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April 6, 2007 : How the worst was perhaps averted


Published 11 April 2007

Nuclear weapons must not appear in Iran, and they must disappear from France as from China and the USA, from Russia as from North Korea, from Israel as from Pakistan, from India as from the UK, before they drag us into a war which will cause our own disappearance one after another. Humanity has just once more survived a hot alert, a grave warning that nobody (or scarcely anyone) seems to have heard in France.


In a message issued in English on April 6 soon after midnight, with the title "Bravo Iran!", Pyotr Goncharov, the Moscow commentator of the RIA-Novosti agency, let it be known that the plan to bomb Iranian military installations, named "Operation Bite", had indeed been scheduled by the USA for April 6, as "important foreign media sources had announced (including his agency RIA-Novosti, reporting on the basis of Russian military sources). But he congratulated Iran for not "swallowing the bait", for acting as if nothing was happening and thus depriving the USA of the pretext they sought for going on the offensive.

According to Goncharov, Iran deliberately ignored the threat and resisted both the temptation to make a pre-emptive strike against the US armada in the Gulf (the aircraft-carriers Dwight D. Eisenhower and Stennis and their support vessels) and the temptation to use the Royal Navy prisoners as human shields. Iran, he writes "deserves a round of applause for not making the apparently obvious move of keeping the British sailors as hostages, in the event of an attack. But letting them return home, Tehran showed a clear willingness for constructive dialogue once Iranian positions were taken into consideration".

We may now think that after raising the stakes for a fortnight the Iranian authorities were clever enough to free their prisoners just in time to deprive Britain’s allies of any justification for attacking. In this sense,Tony Blair may be telling the truth when he declares that their release was not the result of a negotiated deal: there was no need to negotiate the renunciation of a surprise attack that had become an open secret (except in France, where it was scarcely mentioned). Both parties knew what the risk was, and so the "tit-for-tat" may have been unspoken.

If we suppose that the interception of the British sailors occurred by chance, the way Iran exploited it was for too felicitous to result from chance. Their liberation may not have resolved the Iran nuclear crisis, far from it, nor eliminated all risk of a military adventure. But at least it has the merit of having delayed it, if not suspended it indefinitely.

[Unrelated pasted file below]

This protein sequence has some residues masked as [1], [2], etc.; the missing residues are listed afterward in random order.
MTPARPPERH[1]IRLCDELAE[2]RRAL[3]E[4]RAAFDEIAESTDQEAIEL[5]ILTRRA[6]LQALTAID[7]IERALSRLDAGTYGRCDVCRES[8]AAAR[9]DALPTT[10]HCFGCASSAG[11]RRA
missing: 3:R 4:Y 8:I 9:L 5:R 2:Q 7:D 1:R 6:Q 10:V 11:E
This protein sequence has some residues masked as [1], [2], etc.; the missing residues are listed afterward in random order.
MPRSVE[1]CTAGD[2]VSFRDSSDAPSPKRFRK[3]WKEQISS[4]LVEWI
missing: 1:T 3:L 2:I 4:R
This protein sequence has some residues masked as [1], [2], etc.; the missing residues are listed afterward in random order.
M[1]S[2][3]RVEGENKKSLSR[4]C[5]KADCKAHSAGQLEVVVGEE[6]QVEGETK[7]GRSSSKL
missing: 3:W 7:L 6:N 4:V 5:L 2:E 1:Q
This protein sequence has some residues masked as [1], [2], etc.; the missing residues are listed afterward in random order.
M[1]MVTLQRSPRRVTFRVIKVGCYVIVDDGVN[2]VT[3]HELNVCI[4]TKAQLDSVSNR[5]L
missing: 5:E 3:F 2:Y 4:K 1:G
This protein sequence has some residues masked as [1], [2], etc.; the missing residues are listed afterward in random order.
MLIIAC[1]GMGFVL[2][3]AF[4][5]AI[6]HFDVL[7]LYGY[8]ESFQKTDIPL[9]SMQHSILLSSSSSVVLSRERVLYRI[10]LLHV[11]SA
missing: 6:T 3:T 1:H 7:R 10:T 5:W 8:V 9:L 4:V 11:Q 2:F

If one accepts that an offensive against Iran would have catastrophic consequences in the region and globally, one would not be surprised to learn one day, from curious journalists and historians, that the "thirteen days" of the Iran crisis in March-April 2007 placed humanity on the brink of an abyss comparable to the "thirteen days" of the Cuba Missile Crisis of 1962.

Back then, French public opinion was largely unaware of the danger: it was immersed in a electoral period, for the referendum which would establish the election of the President by universal suffrage. This seems to have been, by coincidence as by result, the best way of distracting the people from world affairs, especially then these have a nuclear dimension and are presumed to belong in the president’s "reserved hunting-ground". And now, if the USA had made an airstrike against Iran, what would France have done, with her aircraft-carrier "Charles de Gaulle", present in the zone? The French people will never know. Just as they will never know what really occurred on 10 October 2006 in Baghdad, since they have never heard of the Forward Base Falcon disaster, and even the IAEA refuses to investigate it.

The RIA-Novosti commentator concludes his article thus: "Perhaps the European negotiators ought to meet Tehran halfway and sit at the negotiating table without making it a precondition of talks that Iran should first stop uranium-enrichment? Too many things are at stake, and April 6 may come again."

The French presidential candidates are doing all they can to avoid the subject and to keep international affairs away from the hustings. But a hurricane that has not stopped blowing can return to where it’s been. George W. Bush has not said his last word, and Iran does not fail to provoke him and the other western leaders by celebrating noisily, right after the alert has passed, its mastery of the enrichment process and its claim that it will soon have 50000 centrifuges.

If the French are not the best informed, at least they have a proverb which could inspire the Iranians : "If you keep taking the jug to the well, it will surely end up breaking". The terrible thing is that hundreds of thousands of people (or millions) then risk paying for the broken pottery, in Iran and elsewhere.

But it’s always the right moment for the French to wake up with a hangover. Today, Monsieur, you’re not looking beyond your borders, only inside. You’re polling your own uncertainties and speculating on the poll results. Today, Monsieur, you’re not thinking, you’re voting.

You are preparing to elect the man with the fist, the man who tomorrow will settle the world’s affairs and protect us from the evildoers by brandishing his thunderbolt and (why not?) by using it. Long Live the Republic, Long Live France and democracy and the atom bomb!

ACDN, 10 April 2007


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